Typically when your child's depression treatment is decided, it will be divided into 3 phases defined by the American Psychiatric Association's Practice Guidelines for Treatment of Depression: Acute, maintenance, and continuation. These important phases aid in your child's recovery and aim to keep her symptom free.
1. The Acute PhaseThe acute phase of treatment is all about finding a treatment that significantly reduces or eliminates depressive symptoms in your child and restores normal daily functioning.
The acute phase will likely last between 6 and 20 weeks, depending on your child's response to her treatment. You can expect changes to her treatment program based on the improvement or lack of improvement of her depressive symptoms.
During this time period, finding a safe an effective dose of medication and/or finding an effective therapy program and schedule is essential. Your child will likely meet with her health care providers frequently to assess her progress.
2. The Continuation PhaseThe continuation phase immediately follows the acute phase. The goal of this phase is to prevent relapse, or the recurrence of depressive symptoms in your child. The same effective treatment plan identified in the acute phase is typically continued in this phase.
The continuation phase also varies in length, and may last from 4 to 9 months. Typically, your child will continue to meet with her health care providers frequently during this time period.
If your child has a relapse of depression during this phase, a new treatment plan will be identified. However, if she continues to be symptom free, she will move on to the next phase.
3. The Maintenance PhaseThe maintenance phase follows the continuation phase. The goal of this phase is to protect your child from a new depressive episode.
The time frame of this phase is the most variable: It may last from 1 year to a lifetime, depending on your child's functioning and symptoms.
Again, the same treatment plan that was identified in the acute phase will be used. However, your child's health care provider may chose to change the medication dose or therapy schedule based on her specific circumstances.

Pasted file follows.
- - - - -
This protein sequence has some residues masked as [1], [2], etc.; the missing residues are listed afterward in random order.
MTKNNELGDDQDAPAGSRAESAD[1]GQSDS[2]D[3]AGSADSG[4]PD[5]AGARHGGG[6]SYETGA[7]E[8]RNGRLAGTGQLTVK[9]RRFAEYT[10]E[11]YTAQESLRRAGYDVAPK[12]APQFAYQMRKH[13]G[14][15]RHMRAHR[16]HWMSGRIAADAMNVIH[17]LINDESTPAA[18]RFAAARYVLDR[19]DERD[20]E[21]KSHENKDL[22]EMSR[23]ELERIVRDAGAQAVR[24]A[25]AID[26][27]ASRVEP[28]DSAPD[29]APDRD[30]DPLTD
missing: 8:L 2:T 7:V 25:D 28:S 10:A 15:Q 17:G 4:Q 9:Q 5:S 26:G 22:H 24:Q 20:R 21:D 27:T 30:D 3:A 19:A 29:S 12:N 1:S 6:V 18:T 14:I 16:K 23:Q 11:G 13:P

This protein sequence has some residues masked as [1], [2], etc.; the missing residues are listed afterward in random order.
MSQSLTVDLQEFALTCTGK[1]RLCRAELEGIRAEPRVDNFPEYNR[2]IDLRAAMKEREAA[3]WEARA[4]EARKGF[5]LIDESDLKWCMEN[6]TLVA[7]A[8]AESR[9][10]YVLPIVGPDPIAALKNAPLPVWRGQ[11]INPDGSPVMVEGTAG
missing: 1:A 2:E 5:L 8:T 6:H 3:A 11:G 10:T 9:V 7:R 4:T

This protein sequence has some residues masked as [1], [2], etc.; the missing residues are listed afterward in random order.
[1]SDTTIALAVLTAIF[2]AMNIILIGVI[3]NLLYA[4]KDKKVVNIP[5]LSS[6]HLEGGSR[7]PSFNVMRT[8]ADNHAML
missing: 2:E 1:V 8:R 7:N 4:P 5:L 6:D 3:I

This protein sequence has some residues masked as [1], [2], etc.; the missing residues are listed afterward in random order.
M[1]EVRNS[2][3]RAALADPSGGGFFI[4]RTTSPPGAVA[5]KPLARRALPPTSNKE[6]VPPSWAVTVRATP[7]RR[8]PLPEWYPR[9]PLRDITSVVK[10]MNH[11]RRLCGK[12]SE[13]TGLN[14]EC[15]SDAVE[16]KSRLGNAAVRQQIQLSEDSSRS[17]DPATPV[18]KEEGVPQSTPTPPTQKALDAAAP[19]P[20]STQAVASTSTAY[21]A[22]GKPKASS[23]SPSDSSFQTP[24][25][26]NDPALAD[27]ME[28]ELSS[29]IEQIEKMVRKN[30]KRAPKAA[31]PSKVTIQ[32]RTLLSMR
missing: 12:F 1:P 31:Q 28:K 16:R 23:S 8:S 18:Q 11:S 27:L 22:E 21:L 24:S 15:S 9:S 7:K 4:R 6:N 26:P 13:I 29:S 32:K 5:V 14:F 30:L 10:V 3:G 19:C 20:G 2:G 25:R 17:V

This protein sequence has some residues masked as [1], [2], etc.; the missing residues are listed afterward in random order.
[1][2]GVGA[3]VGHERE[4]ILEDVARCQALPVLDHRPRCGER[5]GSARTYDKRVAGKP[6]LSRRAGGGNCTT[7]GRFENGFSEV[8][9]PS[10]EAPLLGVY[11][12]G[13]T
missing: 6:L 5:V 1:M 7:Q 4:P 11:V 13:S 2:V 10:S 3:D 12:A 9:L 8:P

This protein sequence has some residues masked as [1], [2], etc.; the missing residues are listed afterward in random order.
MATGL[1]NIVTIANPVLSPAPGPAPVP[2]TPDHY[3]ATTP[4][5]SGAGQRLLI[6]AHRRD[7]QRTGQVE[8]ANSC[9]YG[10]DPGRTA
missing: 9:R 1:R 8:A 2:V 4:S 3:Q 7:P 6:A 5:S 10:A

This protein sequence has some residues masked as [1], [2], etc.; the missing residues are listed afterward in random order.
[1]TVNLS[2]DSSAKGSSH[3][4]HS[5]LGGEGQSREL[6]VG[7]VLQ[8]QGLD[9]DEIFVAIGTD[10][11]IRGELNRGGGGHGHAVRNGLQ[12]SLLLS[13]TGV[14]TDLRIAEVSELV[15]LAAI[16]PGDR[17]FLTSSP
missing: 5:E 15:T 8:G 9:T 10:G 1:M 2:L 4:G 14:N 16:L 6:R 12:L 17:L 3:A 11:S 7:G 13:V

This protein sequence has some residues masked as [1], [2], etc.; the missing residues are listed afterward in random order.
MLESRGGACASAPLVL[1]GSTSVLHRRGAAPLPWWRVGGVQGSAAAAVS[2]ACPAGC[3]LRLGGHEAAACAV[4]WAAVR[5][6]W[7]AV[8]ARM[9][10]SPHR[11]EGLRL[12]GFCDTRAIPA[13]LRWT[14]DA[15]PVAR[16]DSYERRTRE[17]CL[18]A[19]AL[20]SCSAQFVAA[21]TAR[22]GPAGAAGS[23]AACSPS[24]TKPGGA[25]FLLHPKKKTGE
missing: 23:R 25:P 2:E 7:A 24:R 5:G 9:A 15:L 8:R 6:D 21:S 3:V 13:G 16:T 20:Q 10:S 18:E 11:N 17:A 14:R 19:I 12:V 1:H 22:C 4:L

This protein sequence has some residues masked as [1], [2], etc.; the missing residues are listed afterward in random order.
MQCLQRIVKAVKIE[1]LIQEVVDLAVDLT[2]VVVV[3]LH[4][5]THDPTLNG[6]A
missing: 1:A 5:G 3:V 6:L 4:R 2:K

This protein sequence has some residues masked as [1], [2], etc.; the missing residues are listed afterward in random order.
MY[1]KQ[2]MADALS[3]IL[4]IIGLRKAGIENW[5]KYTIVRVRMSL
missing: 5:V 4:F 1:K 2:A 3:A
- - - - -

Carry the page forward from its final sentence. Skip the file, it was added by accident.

During the maintenance phase, therapy sessions may become less frequent. However, this is dependent upon your child's symptoms and the specific type of therapy she is receiving.
Is Lifetime Treatment Necessary?
Every child's treatment needs are different. Your child may not need to be treated her entire life, or even years. However, a treatment program should never be stopped without consulting with your child's doctor. Stopping medication suddenly can have serious adverse effects on your child's physical and mental health.
The decision to discontinue treatment is based on many factors like:
- Presence of additional mental illnesses
- Severity of past depressive episodes
- Current daily functioning
- Physical health
- Risk for future depressive episodes
While it can be upsetting to see your child battle with depression, it is important that she have a safe an effective treatment as long as she may need it. Knowing what to expect from her depression treatment may help in easing your fears -- and hers, too.
American Psychiatric Association. Practice Guideline for the Treatment of Psychiatric Disorders, Compodium. Arlington, Va: American Psychiatric Publishing, Inc; 2006.
Rongrong Tao, Jarrette K. Moore, Taryn L. Mayes, Graham J. Esmile. "Depression in children and adolescents: Optimizing treatment." Pediatric Health. December 2007 1.2: 217.